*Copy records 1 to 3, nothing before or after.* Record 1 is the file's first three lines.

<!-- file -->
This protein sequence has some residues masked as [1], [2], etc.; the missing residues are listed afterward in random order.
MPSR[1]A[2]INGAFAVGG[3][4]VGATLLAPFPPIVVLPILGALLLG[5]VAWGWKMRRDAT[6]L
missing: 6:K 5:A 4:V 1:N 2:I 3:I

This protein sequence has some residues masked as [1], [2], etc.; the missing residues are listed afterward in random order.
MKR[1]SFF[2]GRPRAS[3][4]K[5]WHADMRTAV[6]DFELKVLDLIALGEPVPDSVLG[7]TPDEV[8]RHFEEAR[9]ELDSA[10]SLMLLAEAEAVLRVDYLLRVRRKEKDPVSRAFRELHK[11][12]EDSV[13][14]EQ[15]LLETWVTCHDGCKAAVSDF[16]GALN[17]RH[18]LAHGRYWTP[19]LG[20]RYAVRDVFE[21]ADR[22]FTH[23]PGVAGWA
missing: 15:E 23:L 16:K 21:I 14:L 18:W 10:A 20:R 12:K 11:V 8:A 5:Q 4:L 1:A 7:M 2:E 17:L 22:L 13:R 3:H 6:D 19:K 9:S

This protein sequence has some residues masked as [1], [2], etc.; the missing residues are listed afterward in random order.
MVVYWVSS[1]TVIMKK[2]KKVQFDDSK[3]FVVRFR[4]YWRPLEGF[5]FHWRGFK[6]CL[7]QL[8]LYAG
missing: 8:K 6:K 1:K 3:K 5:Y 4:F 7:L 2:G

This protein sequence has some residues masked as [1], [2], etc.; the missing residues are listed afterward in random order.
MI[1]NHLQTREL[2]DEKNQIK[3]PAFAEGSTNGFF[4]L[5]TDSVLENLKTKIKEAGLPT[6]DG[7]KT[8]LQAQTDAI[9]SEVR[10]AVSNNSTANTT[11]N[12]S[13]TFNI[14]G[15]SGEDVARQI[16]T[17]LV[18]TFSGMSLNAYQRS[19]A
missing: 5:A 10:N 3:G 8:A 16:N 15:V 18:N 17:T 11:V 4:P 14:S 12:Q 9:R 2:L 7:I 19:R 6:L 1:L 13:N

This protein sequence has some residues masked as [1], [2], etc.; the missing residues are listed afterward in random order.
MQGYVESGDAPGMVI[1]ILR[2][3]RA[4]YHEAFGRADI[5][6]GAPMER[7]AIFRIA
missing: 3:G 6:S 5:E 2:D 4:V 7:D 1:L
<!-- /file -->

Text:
This protein sequence has some residues masked as [1], [2], etc.; the missing residues are listed afterward in random order.
MPSR[1]A[2]INGAFAVGG[3][4]VGATLLAPFPPIVVLPILGALLLG[5]VAWGWKMRRDAT[6]L
missing: 6:K 5:A 4:V 1:N 2:I 3:I

This protein sequence has some residues masked as [1], [2], etc.; the missing residues are listed afterward in random order.
MKR[1]SFF[2]GRPRAS[3][4]K[5]WHADMRTAV[6]DFELKVLDLIALGEPVPDSVLG[7]TPDEV[8]RHFEEAR[9]ELDSA[10]SLMLLAEAEAVLRVDYLLRVRRKEKDPVSRAFRELHK[11][12]EDSV[13][14]EQ[15]LLETWVTCHDGCKAAVSDF[16]GALN[17]RH[18]LAHGRYWTP[19]LG[20]RYAVRDVFE[21]ADR[22]FTH[23]PGVAGWA
missing: 15:E 23:L 16:K 21:I 14:L 18:W 10:A 20:R 12:K 11:V 8:A 5:Q 4:L 1:A 7:M 2:E 17:L 22:L 13:R 3:H 6:D 19:K 9:S

This protein sequence has some residues masked as [1], [2], etc.; the missing residues are listed afterward in random order.
MVVYWVSS[1]TVIMKK[2]KKVQFDDSK[3]FVVRFR[4]YWRPLEGF[5]FHWRGFK[6]CL[7]QL[8]LYAG
missing: 8:K 6:K 1:K 3:K 5:Y 4:F 7:L 2:G